Classifying non-bank currency systems using web data

This paper develops a new classification of non-bank currency systems based on a lexical analysis from French-language web data in order to derive an endogenous typology of monetary projects, based on how these currencies are depicted on the internet. The advantage of this method is that it by-passes problematic issues currently found in the literature to uncover a clear classification of non-bank currency systems from exogenous elements. Our textual corpus consists of 320 web pages, corresponding to 1,210 text pages. We first apply a downward hierarchical clustering method to our data, which enables us to endogenously derive five different classes and make distinctions among non-bank currency system and between these and the standard monetary system. Next, we perform a similarity analysis. Our results show that all non-bank currency systems define themselves in relation to the standard monetary system, with the exception of Local Exchange Trading Systems.

Ariane Tichit*, Clément Mathonnat*, Diego Landivar**

* Clermont University, Auvergne University, CNRS, UMR 6587, CERDI, F-63009 Clermont Fd. Email: ariane.tichit@udamail.f; Clement.MATHONNAT@udamail.fr; ** ESC Clermont, 63000 Clermont-Fd. Email: diego.landivar@france-bs.com.

Keywords

non-bank money, text mining, web data, downward hierarchical clustering, similarity analysis

Article Tichit pdf

To cite this article: Tichit, A., Mathonnat, C.,  and Landivar, D. (2016) ‘Classifying non-bank currency systems using web data’ International Journal of Community Currency Research 20 (Summer) 24-40  <www.ijccr.net>  ISSN  1325-9547. http://dx.doi.org/10.15133/j.ijccr.2016.002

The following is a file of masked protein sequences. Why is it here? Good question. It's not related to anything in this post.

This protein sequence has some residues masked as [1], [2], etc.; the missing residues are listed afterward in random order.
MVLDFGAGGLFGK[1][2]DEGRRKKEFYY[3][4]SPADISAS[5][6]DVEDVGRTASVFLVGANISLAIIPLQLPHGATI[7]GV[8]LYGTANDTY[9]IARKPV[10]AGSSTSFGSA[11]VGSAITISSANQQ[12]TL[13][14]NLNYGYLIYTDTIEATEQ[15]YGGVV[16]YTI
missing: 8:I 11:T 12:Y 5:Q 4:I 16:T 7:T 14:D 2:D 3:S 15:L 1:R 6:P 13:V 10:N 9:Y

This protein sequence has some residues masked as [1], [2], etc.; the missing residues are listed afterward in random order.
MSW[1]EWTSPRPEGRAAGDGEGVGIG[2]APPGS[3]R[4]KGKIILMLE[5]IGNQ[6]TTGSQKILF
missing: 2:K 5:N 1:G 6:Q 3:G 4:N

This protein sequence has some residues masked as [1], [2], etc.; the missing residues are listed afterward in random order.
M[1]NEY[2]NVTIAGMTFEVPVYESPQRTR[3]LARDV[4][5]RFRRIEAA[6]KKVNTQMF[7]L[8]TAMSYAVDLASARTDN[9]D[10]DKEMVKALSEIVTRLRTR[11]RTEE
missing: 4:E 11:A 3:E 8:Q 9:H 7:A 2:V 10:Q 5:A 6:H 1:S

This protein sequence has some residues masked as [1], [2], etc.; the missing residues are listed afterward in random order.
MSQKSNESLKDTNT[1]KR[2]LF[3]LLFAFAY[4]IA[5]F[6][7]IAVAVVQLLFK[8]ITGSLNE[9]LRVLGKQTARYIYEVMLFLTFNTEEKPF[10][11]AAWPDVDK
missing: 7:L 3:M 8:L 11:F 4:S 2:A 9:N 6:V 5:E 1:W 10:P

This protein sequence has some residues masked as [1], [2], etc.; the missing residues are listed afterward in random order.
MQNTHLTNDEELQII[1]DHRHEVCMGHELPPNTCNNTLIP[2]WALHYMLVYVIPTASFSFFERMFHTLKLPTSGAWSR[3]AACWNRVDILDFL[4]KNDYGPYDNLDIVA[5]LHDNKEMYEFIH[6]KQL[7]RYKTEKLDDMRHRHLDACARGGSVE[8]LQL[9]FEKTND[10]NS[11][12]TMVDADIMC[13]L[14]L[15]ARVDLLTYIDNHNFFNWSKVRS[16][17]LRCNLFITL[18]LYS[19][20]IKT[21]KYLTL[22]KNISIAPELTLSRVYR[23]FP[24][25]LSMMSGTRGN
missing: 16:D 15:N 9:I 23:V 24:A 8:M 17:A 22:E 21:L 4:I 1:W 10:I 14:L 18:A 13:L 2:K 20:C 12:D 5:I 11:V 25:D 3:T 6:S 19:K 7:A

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The “commodity – money – commodity” Mutual Credit Complementary Currency System. Marxian money to promote community trade and market economy

Samo Kavčič

Šercerjeva ul.26, 4240 Radovljica, Slovenia. E-mail: kavcic917@gmail.com

Abstract

The Mutual Credit Currency System, this most radical form of endogenous money, was evaluated and compared with Marx’s Commodity-Money-Commodity requirement.  A simple simulation of a small community closed loop economy was used to illustrate the functioning of two types of mutual credit currency systems. The first, dubbed MCSG, behaved according to the specifications and recommendations of the mutual credit currency system’s founding fathers, Riegel and Greco. The second, dubbed the Komoko Monetary System, or abbreviated to KMS, was a sub-type of the mutual credit currency system with some additional restrictions and one additional liberty. The main restriction introduced in the KMS was that it almost exclusively supported the exchange of only newly produced goods and services. The liberty introduced is forecast-based credit allocation. It was shown that the MCSG has an inconsistency that could potentially lead to instability. The restrictions applied within the KMS can provide a remedy for this potential flaw, while at the same time rendering the KMS compliant with Marx’s requirement. The monetary control measures applicable in KMS were discussed, which guarantee robustness and stability and make KMS a true complement to the official fractional reserve banking.

Keywords

Mutual credit system  , Commodity – money – commodity, Cash flow forecast, Currency circuit,  Monetary control,  Endogenous money

Article kavcic pdf

To cite this article: International Journal of Community Currency Research 20 (Summer) 41-53. <www.ijccr.net>  ISSN  1325-9547. http://dx.doi.org/10.15133/j.ijccr.2016.003

Sustainability of the Argentine Complementary Currency Systems